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August 24, 2017

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Probate vs. Non Probate Assets: Reasons for Concern in Planning Your Estate

 

Estate planning can be complex. And when it comes to probate and non-probate assets, the complexities can be baffling.  Know the distinctions.  Understand how these two asset classes are set up in your estate. 

 

Doing so could help reduce misunderstandings among your beneficiaries and ensure harmony in your family after you pass away.  Failing to do so could make your will and estate plan meaningless, or subject to protracted legal disputes.

Probate Assets
Probate assets are owned by the deceased and are often set forth in a last will and testament.  Assets without a will are subject to a process known as intestate succession.  All 50 states have statutes of this kind and distribute assets according to the law. 

These can include:
• Bank accounts;
• Real estate;
• Personal property such as furniture, cars, and jewelry;
• Interests in companies, LLCs, or partnerships;
• Life insurance, 401(k)s, and brokerage accounts that list beneficiaries;
• Assets that the deceased owned as a joint tenant with right of survivorship
• (JTWROS);
• Assets designated as payable to the estate only;
• Anything owed to the deceased.

Non-Probate Assets
Non-probate assets include any assets not included in a last will and testament, or assets governed by contractual provisions set forth by the deceased.

These can include:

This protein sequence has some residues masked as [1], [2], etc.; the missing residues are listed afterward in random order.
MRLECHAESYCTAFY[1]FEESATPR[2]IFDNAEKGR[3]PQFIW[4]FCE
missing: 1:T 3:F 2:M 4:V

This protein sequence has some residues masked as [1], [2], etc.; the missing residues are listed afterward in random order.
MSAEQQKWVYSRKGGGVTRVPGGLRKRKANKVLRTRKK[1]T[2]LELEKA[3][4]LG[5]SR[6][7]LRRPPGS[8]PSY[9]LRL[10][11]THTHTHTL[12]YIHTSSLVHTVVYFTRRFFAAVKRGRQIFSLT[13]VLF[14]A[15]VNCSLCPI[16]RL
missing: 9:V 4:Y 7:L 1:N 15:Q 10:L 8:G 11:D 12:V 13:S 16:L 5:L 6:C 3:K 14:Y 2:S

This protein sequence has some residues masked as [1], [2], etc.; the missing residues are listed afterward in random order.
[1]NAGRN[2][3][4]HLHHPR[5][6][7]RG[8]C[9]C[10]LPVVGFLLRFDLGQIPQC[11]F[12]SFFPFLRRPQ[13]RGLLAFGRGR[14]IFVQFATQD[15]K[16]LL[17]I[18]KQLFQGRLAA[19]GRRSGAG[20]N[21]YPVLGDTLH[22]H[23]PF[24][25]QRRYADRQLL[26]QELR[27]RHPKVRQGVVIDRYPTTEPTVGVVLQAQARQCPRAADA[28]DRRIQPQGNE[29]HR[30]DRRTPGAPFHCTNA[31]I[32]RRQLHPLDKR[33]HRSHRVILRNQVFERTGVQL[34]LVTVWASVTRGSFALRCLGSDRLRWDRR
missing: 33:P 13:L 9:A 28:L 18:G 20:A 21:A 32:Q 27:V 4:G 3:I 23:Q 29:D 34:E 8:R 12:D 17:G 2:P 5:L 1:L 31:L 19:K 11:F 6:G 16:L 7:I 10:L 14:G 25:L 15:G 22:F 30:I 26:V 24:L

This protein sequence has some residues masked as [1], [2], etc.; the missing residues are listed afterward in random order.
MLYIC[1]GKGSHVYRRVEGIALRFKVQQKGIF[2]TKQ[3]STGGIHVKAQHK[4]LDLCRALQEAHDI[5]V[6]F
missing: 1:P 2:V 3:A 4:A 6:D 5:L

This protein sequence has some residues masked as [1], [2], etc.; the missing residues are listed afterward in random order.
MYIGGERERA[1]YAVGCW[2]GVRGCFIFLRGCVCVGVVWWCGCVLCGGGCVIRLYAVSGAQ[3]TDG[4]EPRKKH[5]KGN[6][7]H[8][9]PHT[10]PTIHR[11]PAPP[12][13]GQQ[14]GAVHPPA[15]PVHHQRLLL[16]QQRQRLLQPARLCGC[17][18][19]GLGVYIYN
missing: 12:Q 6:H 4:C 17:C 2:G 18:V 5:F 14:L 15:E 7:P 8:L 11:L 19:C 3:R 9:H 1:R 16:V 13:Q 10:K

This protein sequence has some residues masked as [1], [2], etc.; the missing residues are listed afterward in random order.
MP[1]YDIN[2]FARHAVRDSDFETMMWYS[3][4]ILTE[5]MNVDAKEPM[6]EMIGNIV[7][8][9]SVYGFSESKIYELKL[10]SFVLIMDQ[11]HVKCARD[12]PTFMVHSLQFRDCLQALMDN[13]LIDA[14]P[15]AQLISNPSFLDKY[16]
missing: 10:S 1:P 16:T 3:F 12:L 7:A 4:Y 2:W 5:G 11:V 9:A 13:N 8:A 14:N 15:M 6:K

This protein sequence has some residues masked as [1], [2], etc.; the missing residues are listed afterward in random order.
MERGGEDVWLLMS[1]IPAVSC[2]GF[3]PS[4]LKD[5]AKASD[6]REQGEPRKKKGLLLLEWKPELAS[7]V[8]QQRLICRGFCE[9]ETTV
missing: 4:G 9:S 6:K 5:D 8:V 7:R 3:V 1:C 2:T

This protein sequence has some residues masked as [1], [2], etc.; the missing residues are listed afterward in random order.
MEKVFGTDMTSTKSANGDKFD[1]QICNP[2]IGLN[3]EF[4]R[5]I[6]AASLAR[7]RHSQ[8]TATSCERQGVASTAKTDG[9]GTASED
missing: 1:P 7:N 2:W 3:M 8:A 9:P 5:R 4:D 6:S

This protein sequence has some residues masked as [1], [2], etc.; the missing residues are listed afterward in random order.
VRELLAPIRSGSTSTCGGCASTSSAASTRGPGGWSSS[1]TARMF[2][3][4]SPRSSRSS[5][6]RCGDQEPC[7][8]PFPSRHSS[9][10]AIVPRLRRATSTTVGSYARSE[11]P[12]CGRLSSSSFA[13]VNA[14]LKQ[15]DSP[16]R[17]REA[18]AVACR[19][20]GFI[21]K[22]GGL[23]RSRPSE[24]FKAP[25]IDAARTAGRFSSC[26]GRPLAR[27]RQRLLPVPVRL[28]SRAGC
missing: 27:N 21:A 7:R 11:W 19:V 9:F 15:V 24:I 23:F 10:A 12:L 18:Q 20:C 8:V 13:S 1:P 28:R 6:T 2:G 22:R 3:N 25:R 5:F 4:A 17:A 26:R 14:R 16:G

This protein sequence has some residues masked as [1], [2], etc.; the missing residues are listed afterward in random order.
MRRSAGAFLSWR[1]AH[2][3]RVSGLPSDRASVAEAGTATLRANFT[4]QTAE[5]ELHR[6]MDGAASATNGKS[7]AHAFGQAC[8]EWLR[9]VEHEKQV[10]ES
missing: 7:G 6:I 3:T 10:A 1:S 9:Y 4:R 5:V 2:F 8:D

• Payable on death (POD) and transfer on death (TOD) assets. These can include health savings accounts.
• Assets jointly owned by the deceased with a spouse or children– such as real estate, or others with right of survivorship (joint tenants with right of survivorship (JTWROS).
• A revocable living trust established by the deceased.
• Assets with contract rights that are payable to a beneficiary at death: annuities, life insurance, IRAs, and 401(k)s.

You'll note that some of these assets are common to both probate and non-probate categories.  That's because it all depends on how the grantor has set up the assets and whether it's jointly owned.  And, they can be applied to either category, depending on circumstances.  This is why it's crucial to review what assets you have and how they are designated for your heirs. 

 

Remember: non-probate property is beyond the control of your estate or your will.  For example, an elderly mother who needs help managing her finances opens a joint bank account with a daughter.  Even though her will stipulates that her children evenly share the bank account assets, upon her death, the bank account automatically goes to the daughter with whom she owns the joint bank account and not to the other siblings.  Unless it's arranged otherwise, the joint owner will be the owner of a jointly held bank account upon the death of the first joint owner. 

 

Jointly owned real estate is subject to the same laws.  Unless it is set up differently, the property will go to the joint owner.  In more complex situations, the creditors of an ex-wife of a grandson could attempt to seize assets held jointly in your bank account.  IRAs and insurance policies are passed on to the named beneficiary on he contract and are outside the jurisdiction of the will and probate courts.

Summary
People marry.  They get divorced. Others die.  Children and grandchildren are born, while some die unexpectedly prior to the death of the grantor.  Human lives are in constant flux. Life changes among family members can significantly change the character of your will and estate.  Know what you own and make sure that it reflects your current wishes as you and your family goes through inevitable life changes.

 

Feel free to contact me about your estate planning.  I look forward to helping you preserve your financial, intellectual, and spiritual wealth legacy.

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